The Guide to Discovery Design for Online Marketplaces

Learn how to create experiences that make product discovery easy and delightful for shoppers on online marketplaces.

Online marketplaces

With numerous brands, styles, and product types under one digital “roof,” online marketplaces have the potential to attract a vast range of consumers. Connecting them to the right products — and getting them to click “add to cart” — is another challenge.

Today, with more competition than ever, online marketplaces need to offer an exceptionally smooth, inspiring, and engaging user experience (UX). One that transcends aesthetics and ease-of-use and makes the process of discovering the right products a delightful and tailored experience.

On the other hand, friction, poor on-site search, and irrelevant recommendations will send both high-intent shoppers and casual browsers straight into your competitors’ arms. 

Attracting shoppers, introducing them to the right products, and converting them requires a dynamic and individualized UX that caters to each shoppers’ unique preferences.

It requires Discovery Design.

What is Discovery Design?

Discovery Design is a new approach to eCommerce focused on creating user experiences that make product search and discovery intuitive and engaging for everyone.

For online marketplaces that want to build more personalized, engaging, and conversion-oriented user experiences, Discovery Design has emerged as a key strategy.

It enables you to facilitate an individualized and inspiring customer journey for each shopper, regardless of their preferred method of discovering new products. Whether someone is searching for a specific item or she is just there to browse, Discovery Design ensures you connect her to the most relevant and compelling pieces in the most efficient manner possible.

With a robust Discovery Design strategy, every aspect of the customer experience — including menus, web navigation, merchandising, site search, and more — is built with the goal of exposing shoppers to the products that will inspire them to buy.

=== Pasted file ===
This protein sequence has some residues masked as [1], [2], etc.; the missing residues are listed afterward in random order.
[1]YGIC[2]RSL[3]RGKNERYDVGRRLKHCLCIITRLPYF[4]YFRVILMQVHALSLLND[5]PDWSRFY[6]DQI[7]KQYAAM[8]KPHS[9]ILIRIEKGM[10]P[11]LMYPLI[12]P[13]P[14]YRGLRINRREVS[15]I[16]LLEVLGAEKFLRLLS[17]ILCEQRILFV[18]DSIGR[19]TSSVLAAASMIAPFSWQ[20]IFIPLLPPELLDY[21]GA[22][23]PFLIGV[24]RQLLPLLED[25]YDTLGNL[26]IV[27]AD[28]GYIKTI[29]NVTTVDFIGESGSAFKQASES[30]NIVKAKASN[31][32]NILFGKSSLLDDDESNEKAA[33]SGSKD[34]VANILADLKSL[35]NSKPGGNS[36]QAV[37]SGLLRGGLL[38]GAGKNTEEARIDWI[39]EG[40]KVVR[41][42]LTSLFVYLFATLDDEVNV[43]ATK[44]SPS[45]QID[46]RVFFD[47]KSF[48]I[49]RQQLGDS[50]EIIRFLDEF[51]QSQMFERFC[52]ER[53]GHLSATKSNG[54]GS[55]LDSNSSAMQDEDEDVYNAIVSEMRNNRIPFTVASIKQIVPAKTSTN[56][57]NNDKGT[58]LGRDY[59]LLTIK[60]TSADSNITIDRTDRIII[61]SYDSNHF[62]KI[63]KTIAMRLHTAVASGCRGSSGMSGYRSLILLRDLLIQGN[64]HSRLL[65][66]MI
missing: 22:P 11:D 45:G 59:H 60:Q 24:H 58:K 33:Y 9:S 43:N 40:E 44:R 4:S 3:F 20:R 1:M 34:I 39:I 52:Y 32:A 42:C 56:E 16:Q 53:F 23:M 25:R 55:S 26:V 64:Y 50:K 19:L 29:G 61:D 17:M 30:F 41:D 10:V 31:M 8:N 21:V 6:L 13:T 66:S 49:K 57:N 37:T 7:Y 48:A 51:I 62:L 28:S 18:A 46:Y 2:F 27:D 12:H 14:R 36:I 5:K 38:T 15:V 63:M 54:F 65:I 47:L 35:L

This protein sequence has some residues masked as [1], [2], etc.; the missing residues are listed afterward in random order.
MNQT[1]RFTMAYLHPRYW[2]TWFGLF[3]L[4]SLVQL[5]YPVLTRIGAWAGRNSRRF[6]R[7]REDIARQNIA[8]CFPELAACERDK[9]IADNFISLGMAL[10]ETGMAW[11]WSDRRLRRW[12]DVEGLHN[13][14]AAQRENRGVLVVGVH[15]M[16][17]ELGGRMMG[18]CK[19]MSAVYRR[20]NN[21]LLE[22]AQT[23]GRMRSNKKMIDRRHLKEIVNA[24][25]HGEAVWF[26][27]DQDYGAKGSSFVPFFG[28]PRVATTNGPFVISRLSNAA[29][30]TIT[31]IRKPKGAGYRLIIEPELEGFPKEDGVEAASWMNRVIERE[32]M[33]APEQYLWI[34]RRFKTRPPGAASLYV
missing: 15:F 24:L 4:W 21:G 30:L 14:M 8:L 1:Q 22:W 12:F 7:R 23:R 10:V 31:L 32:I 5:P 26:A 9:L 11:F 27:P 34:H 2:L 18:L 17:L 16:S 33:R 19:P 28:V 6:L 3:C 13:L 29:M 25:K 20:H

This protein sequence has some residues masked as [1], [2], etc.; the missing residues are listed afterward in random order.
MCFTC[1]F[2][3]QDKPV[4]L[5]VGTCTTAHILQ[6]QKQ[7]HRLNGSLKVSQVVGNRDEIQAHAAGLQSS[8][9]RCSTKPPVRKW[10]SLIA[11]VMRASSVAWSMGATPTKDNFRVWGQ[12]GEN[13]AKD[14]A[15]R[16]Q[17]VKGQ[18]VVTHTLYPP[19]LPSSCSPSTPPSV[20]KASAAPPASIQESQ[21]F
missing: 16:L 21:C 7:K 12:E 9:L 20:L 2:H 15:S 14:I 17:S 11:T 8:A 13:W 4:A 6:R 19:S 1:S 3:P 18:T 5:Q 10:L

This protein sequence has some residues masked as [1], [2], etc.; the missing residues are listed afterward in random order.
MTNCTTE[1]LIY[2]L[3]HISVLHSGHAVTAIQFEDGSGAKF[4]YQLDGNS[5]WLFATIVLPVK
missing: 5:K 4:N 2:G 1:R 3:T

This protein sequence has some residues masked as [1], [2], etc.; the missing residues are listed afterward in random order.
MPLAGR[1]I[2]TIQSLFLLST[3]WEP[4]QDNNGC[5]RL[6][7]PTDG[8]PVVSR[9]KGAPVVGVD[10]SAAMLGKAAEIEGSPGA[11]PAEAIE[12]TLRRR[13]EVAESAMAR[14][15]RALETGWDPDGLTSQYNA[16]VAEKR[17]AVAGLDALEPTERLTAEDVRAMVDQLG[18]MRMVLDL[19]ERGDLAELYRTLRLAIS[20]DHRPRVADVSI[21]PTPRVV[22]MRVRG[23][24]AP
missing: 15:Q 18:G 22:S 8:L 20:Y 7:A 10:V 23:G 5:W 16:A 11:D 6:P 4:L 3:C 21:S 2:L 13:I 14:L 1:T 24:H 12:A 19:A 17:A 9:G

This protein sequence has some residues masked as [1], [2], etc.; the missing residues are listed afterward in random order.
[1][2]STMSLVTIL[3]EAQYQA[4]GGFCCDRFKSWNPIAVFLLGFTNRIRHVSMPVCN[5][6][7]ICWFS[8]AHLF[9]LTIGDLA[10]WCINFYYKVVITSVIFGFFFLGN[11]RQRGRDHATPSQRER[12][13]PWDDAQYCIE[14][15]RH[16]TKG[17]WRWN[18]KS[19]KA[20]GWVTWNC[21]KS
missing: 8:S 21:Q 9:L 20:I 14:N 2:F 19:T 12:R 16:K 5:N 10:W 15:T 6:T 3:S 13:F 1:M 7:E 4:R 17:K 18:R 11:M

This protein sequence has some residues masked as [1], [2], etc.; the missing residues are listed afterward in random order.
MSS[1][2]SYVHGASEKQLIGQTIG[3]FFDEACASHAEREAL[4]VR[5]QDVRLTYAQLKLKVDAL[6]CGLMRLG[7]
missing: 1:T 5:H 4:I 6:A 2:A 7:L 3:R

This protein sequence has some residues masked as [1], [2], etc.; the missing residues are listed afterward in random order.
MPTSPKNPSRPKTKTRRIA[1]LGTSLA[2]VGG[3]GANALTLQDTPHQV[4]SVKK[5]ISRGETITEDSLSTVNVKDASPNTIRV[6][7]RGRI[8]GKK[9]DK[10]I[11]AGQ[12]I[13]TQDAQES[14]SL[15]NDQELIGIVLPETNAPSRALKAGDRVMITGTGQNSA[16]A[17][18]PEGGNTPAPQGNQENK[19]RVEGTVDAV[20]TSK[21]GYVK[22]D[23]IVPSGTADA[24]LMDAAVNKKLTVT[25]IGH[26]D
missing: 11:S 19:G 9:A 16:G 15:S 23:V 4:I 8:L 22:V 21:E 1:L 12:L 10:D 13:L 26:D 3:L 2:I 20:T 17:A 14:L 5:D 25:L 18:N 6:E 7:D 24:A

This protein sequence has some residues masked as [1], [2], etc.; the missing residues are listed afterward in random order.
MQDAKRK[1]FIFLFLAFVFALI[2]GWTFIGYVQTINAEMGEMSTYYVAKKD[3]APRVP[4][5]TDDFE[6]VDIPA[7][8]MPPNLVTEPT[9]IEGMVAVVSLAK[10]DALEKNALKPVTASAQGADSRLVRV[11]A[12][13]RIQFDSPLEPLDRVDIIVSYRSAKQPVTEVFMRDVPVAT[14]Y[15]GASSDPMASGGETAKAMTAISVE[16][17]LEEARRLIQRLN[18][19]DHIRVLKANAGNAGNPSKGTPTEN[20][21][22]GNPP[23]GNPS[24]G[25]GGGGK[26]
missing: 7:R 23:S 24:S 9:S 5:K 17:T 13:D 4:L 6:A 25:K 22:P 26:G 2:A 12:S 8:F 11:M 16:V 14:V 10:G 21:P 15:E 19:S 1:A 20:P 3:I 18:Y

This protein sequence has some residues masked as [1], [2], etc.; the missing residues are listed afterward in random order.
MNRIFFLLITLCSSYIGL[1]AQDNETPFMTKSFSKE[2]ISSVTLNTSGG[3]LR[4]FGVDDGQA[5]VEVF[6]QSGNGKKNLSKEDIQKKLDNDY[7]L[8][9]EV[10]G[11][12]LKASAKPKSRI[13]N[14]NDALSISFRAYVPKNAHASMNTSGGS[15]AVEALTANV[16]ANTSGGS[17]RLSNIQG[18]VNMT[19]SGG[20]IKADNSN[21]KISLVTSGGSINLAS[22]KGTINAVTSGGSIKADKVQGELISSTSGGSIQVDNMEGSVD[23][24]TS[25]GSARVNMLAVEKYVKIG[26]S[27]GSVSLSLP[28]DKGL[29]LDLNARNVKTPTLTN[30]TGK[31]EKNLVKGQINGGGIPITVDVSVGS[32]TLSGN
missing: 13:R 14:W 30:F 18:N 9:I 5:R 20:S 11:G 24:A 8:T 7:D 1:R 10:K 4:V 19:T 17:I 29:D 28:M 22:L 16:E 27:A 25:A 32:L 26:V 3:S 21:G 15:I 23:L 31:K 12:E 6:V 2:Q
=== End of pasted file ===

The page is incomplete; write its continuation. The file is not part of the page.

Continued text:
6 Ways Online Marketplaces Can Practice Discovery Design

Here are our top tips for online marketplaces on how to create tailored shopping experiences for all types of customers.

1. Strengthen your tagging and merchandising infrastructure to better support sellers and suppliers 

Robust product tags and descriptions are essential to Discovery Design because they create the foundation for on-site search and merchandising. If your tags are not comprehensive or lack standardization and objectivity, it will be difficult to facilitate effective product discovery and make sure each shoppers sees the right products at the right time. 

For example, if some of your wide leg jeans are tagged as “flares” and others are tagged as “bell bottoms,” some of your inventory will be left out of relevant product recommendations, search results, promotions, and collections. 

Online marketplaces suffer the most from these inaccuracies and the lack of metadata standardization, because often, there are a range of suppliers and even individual sellers uploading products and entering tags on their own. 

By adopting an automated and scalable approach to creating product tags and descriptions, you will more easily manage your SKUs and ensure the right items are included in your merchandising activities, no matter who uploads them. 

You will also be positioned to offer more effective personalization, which is a key pillar of product discovery. Accurate tags that include granular visual attributes enable you to offer hyper-relevant search results and product recommendations that hit the mark.

2.  Eliminate dead ends and out-of-stock disappointment with continuous product inspiration 

Online marketplaces have a massive variety of products for sale, but they also typically have quick turnover and limited stock in many items, especially among those selling second-hand goods. This means shoppers frequently encounter out-of-stock notices, whether it’s the color, size, or a product altogether that’s sold out.